SANTA CLARA, Calif. — It took a 22-year-old forward to deliver the game-winning goal, but the U.S. national team's veterans provided the poise and quality when the Americans needed it the most to help them lift the CONCACAF Gold Cup for a sixth time.
Jordan Morris' 88th-minute winner allowed the U.S. avoid a surprising loss to an inspired Jamaican side, but it was the play of Jozy Altidore, Michael Bradley and Omar Gonzalez that helped the Americans keep Jamaica from beating them for the second Gold Cup in a row.
Altidore's free-kick stunner just before halftime set the tone for the night, while Bradley's relentless work in the midfield made up for some nervous performances from Darlington Nagbe and Kellyn Acosta. Gonzalez was dominant in the back, breaking up countless Jamaican attacks and partnering well with Matt Besler to limit Jamaica's chances.
"Our older players are unbelievable," U.S. coach Bruce Arena said. "The passion they have for this program, from our oldest player, Tim Howard, to our captain, Michael Bradley, to Clint Dempsey. Clint Dempsey is going to do whatever’s necessary for this team to be successful, so this is encouraging stuff."
It was a special night for Altidore, who exercised some tournament demons with his outstanding performance. Injuries had cost him all or part of five different tournaments since 2011, and this Gold Cup wound up being the first one he made it through unscathed since the 2010 World Cup. He followed up his game-winning goal in the semifinal win against Costa Rica with a beautiful free-kick finish that gave the U.S. a confidence boost before the halftime break.
Altidore's goal was fitting considering it was six years ago that he saw a promising 2011 Gold Cup ended in the quarterfinals by a hamstring injury suffered against Jamaica. On Wednesday, he played like someone not only intent on finishing this Gold Cup healthy but with a trophy in his hands. He didn't wind up adding a second goal to his tally in the second half, but his ability to keep the ball and his defensive hustle helped close the game out, right down to the final seconds of the match.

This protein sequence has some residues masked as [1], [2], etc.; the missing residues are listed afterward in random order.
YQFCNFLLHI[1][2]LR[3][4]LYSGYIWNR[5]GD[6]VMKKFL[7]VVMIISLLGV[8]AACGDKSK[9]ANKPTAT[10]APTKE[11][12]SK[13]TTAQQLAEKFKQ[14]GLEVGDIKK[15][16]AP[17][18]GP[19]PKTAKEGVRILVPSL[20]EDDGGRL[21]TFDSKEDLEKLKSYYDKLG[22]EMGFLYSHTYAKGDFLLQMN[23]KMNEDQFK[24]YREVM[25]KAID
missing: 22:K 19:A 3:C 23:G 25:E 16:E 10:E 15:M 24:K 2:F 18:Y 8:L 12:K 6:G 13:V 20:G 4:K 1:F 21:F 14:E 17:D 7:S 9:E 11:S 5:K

"It means a lot. People from the outside may take it for granted, but we as players, you don't get a lot of chances to win trophies," Altidore said. "For me, I haven''t been able to be a part of some really big moments the past few years. To me, this is a massive moment and I'm really happy that I got to share it, my family was here and it means a lot to me."
It had been a choppy first 40 minutes for the U.S. before Altidore's goal, with several of the team's less experienced players showing some nerves and uneasiness on the big stage. Nagbe and Acosta struggling to find a good rhythm early on, and Paul Arriola unable to find the game in the opening third of the match.
Amid that unsettled play, the calm and confident touches of Bradley and Altidore helped provide a desperately needed anchor. Bradley was particularly important during a match in which the rest of the U.S. midfield didn't always look particularly confident. Bradley's midfield partners eventually settled down, with Nagbe and Arriola showing better after some initial jitters, but it was the work of their captain that helped get them through an unsteady first half.
"I don't think anyone can question the ability of Bradley or Altidore," Jamaica coach Theodore Whitmore said. "They're world-class players, experienced players. You can't question their ability."
"They're always huge," Morris said of Bradley and Altidore. "Jozy's free kick, you see the quality there, but in the locker room they're such great guys that calm us down. They've been part of those big moments before, so for us it's learning from them and trying to just be calm in those big moments and they really help with that."